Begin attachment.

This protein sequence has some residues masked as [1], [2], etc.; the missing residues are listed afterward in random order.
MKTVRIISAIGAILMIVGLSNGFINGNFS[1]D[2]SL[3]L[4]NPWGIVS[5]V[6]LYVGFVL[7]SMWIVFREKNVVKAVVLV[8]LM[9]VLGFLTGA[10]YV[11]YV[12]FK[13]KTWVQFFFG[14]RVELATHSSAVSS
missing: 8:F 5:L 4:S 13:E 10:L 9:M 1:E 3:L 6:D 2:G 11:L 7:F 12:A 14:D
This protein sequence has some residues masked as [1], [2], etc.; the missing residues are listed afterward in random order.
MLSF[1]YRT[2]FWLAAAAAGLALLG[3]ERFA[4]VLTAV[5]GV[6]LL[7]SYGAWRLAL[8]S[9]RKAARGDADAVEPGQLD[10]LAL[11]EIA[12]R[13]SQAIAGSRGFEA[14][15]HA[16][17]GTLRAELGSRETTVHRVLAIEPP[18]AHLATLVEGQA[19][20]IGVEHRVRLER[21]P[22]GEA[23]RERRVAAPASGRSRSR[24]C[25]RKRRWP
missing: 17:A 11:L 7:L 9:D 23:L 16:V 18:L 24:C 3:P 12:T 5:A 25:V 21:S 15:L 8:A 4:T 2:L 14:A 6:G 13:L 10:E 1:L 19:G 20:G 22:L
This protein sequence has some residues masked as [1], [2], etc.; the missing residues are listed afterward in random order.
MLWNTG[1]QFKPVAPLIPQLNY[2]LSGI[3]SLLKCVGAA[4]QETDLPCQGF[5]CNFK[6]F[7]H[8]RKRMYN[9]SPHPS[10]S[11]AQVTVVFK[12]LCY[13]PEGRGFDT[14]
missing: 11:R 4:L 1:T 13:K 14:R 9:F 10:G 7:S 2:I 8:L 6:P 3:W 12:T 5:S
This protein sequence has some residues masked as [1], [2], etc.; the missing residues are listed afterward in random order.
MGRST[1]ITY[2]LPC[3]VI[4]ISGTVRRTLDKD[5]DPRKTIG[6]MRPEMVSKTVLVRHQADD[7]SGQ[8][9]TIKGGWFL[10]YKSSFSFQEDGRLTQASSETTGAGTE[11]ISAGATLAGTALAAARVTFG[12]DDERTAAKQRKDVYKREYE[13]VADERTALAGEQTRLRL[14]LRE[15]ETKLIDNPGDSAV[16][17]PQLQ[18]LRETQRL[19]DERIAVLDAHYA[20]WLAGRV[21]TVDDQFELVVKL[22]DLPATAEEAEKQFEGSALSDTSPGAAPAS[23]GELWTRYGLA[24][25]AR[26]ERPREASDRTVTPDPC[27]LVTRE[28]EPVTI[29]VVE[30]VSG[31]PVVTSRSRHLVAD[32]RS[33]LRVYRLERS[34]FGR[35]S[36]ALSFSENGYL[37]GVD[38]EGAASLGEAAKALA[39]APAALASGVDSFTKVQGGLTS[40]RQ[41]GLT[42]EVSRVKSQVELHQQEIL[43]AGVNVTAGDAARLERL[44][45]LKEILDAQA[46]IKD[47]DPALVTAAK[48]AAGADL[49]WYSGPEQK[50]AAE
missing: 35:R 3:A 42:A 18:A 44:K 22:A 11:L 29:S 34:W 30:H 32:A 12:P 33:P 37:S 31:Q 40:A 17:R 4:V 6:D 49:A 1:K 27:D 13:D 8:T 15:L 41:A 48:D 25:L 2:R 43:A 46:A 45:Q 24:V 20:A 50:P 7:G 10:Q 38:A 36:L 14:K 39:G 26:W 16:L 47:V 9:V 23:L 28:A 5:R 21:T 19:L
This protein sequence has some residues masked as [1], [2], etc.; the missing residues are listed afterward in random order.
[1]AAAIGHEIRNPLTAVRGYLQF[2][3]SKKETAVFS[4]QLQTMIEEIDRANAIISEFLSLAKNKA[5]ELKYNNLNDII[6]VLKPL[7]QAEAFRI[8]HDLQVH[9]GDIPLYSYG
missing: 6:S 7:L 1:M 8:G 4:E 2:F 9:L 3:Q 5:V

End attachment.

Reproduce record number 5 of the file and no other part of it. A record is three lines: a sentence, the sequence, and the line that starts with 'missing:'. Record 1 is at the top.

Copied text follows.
This protein sequence has some residues masked as [1], [2], etc.; the missing residues are listed afterward in random order.
[1]AAAIGHEIRNPLTAVRGYLQF[2][3]SKKETAVFS[4]QLQTMIEEIDRANAIISEFLSLAKNKA[5]ELKYNNLNDII[6]VLKPL[7]QAEAFRI[8]HDLQVH[9]GDIPLYSYG
missing: 6:S 7:L 1:M 8:G 4:E 2:F 9:L 3:Q 5:V